Mixed-waste contains both radioactive and chemically hazardous waste.
On this page:
- Regulating Mixed-Waste
- Sources of Mixed-Waste
- Commercially Generated Low-Level Mixed-Waste
- Department of Energy Mixed-Waste
- Treatment of DOE's Mixed-Waste
A dual regulatory framework exists for mixed-waste, with the EPA or authorized states regulating the chemically hazardous portion of the waste and the U.S. Nuclear Regulatory Commission (NRC), the NRC agreement states, or the U.S. Department of Energy (DOE) regulating the radioactive portion of the waste.
- NRC generally regulates commercial and non-DOE federal facilities and their wastes.
- DOE is currently largely self-regulating in the management of its wastes through its Environmental Management program. The exception is the Waste Isolation Pilot Plant (WIPP) for which EPA has regulatory oversight. DOE wastes are largely legacy wastes from the development of nuclear weapons. DOE's orders apply to DOE sites and contractors who work at those facilities.
NRC and DOE use their authority under the Atomic Energy Act (AEA) to regulate the radioactive components of mixed-waste. EPA uses its authority under the Resource Conservation and Recovery Act (RCRA) authority to regulate the hazardous waste portion. NRC is authorized by the AEA to issue licenses to commercial users of radioactive materials. RCRA gives EPA the authority to control hazardous waste from "cradle-to-grave."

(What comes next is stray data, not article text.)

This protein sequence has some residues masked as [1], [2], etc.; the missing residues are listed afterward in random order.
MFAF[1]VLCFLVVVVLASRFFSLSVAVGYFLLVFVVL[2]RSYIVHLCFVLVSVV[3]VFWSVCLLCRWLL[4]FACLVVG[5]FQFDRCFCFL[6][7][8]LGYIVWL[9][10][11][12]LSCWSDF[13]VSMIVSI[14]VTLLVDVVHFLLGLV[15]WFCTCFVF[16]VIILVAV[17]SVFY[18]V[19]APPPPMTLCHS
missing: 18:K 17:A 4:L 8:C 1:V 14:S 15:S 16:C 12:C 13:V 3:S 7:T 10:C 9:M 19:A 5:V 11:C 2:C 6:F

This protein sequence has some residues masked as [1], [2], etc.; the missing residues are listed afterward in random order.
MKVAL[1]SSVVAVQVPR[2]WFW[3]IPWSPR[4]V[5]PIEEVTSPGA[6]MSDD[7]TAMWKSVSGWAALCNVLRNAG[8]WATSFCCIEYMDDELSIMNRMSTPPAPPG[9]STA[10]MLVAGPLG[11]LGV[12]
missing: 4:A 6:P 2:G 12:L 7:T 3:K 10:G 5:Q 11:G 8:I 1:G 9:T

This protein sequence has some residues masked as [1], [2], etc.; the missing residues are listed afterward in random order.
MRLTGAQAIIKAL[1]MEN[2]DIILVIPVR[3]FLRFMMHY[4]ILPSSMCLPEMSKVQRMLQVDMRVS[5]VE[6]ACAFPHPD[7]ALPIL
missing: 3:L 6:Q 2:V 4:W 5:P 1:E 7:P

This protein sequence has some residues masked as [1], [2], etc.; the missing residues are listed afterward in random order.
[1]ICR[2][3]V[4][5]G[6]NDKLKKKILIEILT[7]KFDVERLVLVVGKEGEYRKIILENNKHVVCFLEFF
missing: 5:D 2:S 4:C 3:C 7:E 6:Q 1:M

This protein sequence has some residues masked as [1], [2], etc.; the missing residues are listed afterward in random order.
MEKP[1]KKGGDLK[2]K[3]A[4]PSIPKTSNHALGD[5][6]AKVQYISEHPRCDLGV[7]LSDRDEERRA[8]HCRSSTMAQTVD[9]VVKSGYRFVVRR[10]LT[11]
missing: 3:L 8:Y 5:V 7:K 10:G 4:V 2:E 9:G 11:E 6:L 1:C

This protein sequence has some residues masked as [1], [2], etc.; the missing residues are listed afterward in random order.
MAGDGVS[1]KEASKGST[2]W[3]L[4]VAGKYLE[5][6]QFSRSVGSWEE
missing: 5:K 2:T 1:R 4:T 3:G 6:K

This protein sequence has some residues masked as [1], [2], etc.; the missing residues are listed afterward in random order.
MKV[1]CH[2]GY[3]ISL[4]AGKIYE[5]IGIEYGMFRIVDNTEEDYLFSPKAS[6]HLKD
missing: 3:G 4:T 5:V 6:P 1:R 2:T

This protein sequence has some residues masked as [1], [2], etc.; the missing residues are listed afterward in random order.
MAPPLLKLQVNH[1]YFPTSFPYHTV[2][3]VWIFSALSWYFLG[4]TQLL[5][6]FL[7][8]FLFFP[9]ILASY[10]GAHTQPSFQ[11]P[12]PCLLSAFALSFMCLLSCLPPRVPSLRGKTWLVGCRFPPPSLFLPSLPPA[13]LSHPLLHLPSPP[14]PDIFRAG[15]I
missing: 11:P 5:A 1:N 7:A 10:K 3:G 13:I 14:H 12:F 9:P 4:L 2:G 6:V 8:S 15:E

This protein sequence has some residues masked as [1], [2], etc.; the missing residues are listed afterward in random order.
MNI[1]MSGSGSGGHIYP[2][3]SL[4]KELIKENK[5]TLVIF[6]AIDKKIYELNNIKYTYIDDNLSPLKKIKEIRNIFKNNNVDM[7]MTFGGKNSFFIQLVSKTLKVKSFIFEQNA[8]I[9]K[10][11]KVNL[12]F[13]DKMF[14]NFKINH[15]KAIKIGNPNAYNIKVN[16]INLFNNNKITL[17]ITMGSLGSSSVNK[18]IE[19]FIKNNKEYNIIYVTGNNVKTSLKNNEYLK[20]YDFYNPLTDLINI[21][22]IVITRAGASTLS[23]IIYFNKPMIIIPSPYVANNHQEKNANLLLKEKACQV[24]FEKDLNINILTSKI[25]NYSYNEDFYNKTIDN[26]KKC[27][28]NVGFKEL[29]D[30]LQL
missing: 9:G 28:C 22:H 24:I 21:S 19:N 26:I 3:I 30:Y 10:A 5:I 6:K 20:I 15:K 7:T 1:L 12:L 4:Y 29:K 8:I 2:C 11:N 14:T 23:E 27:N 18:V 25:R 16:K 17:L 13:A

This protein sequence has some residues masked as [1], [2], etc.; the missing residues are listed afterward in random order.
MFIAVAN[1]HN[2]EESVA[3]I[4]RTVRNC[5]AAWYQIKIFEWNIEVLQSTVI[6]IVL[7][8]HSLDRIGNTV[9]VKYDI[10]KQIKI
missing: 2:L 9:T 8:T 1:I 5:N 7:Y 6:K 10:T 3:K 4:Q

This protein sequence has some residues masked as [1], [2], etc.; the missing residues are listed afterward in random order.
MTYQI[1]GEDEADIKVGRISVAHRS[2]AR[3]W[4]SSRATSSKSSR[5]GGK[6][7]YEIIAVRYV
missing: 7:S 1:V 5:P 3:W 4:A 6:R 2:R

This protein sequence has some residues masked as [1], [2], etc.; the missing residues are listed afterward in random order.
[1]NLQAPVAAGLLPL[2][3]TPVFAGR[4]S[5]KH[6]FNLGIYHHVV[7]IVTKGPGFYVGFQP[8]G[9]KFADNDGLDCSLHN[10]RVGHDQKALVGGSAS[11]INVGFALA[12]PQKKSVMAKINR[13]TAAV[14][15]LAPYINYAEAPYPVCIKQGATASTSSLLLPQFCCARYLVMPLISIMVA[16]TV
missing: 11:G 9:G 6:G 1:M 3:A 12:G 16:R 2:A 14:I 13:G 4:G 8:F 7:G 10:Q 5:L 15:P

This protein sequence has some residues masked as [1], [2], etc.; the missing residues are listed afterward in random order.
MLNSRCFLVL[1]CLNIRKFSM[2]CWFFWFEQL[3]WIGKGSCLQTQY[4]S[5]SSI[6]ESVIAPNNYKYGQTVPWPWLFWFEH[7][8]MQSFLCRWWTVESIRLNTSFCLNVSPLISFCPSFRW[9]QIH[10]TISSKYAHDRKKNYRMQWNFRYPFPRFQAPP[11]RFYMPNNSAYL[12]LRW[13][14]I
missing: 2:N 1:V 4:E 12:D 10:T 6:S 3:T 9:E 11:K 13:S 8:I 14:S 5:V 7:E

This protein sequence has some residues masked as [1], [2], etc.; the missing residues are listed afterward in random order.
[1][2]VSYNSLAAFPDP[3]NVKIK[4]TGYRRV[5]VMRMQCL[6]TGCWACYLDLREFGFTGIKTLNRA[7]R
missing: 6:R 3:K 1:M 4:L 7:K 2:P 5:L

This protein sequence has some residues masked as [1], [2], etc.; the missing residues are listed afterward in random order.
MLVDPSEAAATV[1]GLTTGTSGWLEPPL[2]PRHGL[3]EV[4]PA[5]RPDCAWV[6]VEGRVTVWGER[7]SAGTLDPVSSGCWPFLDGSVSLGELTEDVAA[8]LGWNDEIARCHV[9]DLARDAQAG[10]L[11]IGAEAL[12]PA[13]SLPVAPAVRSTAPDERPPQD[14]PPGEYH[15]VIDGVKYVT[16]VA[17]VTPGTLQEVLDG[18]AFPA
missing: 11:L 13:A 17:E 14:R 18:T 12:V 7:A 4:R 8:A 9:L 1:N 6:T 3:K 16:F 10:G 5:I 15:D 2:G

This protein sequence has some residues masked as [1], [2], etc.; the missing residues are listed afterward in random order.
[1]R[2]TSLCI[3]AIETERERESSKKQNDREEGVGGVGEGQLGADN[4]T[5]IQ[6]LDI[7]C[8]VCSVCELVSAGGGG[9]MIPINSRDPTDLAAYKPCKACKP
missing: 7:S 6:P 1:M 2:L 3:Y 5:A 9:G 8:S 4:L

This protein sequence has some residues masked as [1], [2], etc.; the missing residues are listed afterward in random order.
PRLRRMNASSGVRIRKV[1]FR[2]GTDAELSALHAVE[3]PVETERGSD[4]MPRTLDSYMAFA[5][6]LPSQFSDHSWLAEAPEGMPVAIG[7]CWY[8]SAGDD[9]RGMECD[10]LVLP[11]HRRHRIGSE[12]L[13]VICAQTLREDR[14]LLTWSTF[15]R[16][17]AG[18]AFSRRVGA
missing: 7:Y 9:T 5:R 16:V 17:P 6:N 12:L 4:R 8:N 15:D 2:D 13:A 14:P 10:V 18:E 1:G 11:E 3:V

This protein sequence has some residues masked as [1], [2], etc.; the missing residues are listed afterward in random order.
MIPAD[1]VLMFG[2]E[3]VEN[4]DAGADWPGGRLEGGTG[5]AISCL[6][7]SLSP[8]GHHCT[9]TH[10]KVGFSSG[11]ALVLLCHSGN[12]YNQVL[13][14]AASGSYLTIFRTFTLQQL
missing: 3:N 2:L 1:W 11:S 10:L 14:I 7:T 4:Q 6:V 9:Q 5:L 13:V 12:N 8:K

Once a waste is determined to be a mixed-waste, the waste handlers must comply with both AEA and RCRA regulations. The requirements of RCRA and AEA are generally consistent and compatible. However, the provisions in Section 1006(a) of RCRA allow the AEA to take precedence in the event provisions of the two acts are found to be inconsistent.
Sources of Mixed-Waste
Mixed-waste can be generated anywhere radioactive materials are used in processes that also involve the use of chemically hazardous materials. There are two primary sources of mixed-waste:
- low-level mixed-waste generated by commercial users
- low-level, high-level, and transuranic mixed-waste generated by the Department of Energy
Commercially Generated Low-Level Mixed-Waste
The radioactive component of almost all commercially-generated mixed-waste is low-level radioactive waste (LLRW). It is referred to as "Low-Level Mixed-Waste (LLMW);" it is produced in all 50 states.
Industrial, hospital, and nuclear power plant facilities use both radioactive and hazardous materials in a number of processes:
- medical diagnostic testing and research
- pharmaceutical and biotechnology development
- pesticide research
- nuclear power plant operations